Authors ≠ committers: why most Open Source projects should switch to distributed revision control

I had been thinking about the idea behind this post for a while now, but reading this post about getting newbies involved in open source just convinced me to write it down.

Being a concept developed in the Open Source world, it is no wonder that distributed revision control systems give their best in that context. There are many pros and cons, that other people described in detail better than I can do. Of all the features they offer, however, the one I prefer is the least technical one, and it is related to the way they encourage new developers to contribute to open source projects. In that perspective, git and mercurial are a lot more effective than svn, for example.

It all comes as a side effect of authors and committers being two different roles. This can encourage new contributors, who are approaching a new project for the first time, and individuals who may not have the time and energy to dedicate long periods of their time to a project, but may be able to contribute with just a few patches.

A commit from GitHub
How GitHub displays both the author and the committer of a single change. Oh, and yes, there is something wrong with the dates. 😉

Think about that. Recognition is one of the most important drivers for Open Source contributors but, unfortunately, centralized revision control (subversion, CVS and the like) doesn’t help in giving credit to newcomers or occasional contributors.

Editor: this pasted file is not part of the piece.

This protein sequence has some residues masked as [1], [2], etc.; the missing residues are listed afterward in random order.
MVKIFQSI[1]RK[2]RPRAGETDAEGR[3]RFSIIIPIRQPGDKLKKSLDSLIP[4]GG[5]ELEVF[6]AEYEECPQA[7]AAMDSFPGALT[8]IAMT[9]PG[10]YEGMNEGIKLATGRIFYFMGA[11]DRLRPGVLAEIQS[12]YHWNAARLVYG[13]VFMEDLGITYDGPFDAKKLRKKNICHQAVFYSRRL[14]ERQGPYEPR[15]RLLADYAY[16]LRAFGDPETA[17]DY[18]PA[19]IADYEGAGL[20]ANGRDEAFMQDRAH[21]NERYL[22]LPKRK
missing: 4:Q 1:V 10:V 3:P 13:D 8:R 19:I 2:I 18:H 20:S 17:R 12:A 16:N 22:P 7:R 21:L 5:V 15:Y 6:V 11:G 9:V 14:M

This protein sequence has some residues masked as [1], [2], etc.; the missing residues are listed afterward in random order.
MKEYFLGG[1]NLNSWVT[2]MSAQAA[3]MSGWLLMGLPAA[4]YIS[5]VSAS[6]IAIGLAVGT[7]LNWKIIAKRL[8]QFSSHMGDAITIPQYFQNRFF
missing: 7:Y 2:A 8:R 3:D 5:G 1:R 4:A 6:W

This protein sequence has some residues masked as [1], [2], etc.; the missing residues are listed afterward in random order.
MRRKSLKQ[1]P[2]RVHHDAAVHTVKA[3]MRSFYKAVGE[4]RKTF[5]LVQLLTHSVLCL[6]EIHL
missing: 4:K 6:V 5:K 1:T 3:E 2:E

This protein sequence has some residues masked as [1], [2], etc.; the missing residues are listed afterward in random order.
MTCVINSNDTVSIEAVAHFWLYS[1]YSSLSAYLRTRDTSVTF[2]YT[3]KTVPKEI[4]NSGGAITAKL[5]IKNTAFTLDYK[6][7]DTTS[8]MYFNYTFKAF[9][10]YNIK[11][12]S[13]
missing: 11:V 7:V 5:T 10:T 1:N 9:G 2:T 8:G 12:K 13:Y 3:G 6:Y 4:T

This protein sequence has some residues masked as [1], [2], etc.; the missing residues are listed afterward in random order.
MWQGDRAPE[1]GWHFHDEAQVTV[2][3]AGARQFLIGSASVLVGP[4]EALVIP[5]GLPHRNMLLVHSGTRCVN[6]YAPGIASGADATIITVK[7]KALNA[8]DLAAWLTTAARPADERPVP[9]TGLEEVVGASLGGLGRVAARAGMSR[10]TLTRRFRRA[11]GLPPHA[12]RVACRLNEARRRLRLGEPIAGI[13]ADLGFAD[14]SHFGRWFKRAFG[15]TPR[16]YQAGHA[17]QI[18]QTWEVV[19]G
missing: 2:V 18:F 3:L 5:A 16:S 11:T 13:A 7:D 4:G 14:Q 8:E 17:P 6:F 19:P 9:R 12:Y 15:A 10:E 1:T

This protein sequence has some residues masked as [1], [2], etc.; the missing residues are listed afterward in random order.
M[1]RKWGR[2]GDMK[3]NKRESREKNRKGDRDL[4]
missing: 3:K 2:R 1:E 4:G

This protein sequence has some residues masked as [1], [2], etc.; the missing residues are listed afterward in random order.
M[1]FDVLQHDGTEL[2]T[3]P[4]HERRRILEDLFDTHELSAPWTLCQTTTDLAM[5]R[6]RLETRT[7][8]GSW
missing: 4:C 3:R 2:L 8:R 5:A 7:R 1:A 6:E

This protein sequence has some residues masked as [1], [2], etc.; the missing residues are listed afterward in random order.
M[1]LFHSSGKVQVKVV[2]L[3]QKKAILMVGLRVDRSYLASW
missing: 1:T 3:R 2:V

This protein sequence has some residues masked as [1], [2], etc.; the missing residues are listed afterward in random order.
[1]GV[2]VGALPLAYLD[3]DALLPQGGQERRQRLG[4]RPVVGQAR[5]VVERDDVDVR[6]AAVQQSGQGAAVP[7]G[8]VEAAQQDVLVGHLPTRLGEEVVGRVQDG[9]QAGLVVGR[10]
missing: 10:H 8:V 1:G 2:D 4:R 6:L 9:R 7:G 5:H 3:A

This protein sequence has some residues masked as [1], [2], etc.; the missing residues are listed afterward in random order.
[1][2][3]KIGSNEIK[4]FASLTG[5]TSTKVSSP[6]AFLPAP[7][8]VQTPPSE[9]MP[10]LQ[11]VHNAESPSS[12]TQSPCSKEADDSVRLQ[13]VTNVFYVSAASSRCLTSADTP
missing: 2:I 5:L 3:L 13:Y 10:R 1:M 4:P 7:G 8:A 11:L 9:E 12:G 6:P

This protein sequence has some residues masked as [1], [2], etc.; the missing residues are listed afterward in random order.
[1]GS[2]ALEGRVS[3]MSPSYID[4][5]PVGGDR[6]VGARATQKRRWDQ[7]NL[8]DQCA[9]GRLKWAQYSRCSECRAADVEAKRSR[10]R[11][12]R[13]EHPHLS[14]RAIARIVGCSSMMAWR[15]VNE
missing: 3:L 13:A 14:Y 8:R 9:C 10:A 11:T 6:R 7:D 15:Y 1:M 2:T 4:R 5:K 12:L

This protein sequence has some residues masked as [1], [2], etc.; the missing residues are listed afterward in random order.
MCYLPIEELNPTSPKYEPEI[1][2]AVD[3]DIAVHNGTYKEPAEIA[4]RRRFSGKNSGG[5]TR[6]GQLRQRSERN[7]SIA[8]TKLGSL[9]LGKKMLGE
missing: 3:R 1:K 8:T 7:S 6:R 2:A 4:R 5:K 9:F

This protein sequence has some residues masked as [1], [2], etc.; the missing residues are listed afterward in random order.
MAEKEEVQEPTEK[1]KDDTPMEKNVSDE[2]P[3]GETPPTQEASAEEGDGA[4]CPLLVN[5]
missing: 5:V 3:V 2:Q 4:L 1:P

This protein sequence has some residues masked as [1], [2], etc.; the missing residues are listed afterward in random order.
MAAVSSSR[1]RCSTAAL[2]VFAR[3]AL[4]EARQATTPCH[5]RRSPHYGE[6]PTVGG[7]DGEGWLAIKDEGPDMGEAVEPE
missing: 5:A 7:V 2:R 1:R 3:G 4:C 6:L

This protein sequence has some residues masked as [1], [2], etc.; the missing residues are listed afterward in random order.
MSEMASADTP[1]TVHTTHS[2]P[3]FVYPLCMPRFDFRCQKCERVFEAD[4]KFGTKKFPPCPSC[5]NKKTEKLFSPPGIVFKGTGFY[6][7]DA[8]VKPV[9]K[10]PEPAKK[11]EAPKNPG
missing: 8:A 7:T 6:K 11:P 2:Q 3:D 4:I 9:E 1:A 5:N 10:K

That’s because, generally, sending a single patch (or even a few of them) is not enough to be granted commit access to a project repository (and rightly so) and the commit itself must be done by a project member with enough privileges.


With svn or cvs, the committer of a changeset figures as its author, and the original author of the code is often just mentioned in the notes or in some “credits” list.

With git or mercurial, on the other hand, the author and the committer of a changeset are not necessarily the same person: each commit can then retain the original author name.

I believe that some coders would be much more willing to contribute to Open Source software if they know their name will be included in the official commit logs, especially given the existence of sites like Ohloh, that track contributions by single commits. I would be much more willing to engage in a project if I knew that my changes would be attributed to me no matter who commits them.

That is why I believe what I said in the title: if you are about to start a new Open Source project, you should pick git or mercurial as your revision control system. Do it not just because they are better (and I strongly believe they are), but also because they will make it easier for you to credit any contributor you’ll get.


For those of you who are unfamiliar with the whole concept of distributed revision control, I suggest you to visit hginit.com or gitref.org, they both offer intuitive and effective tutorials about the benefits of using mercurial or git.

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Published by

Alessandro Bahgat

Master geek, developer, avid reader and one of the minds behind novlet.com and bitlet.org

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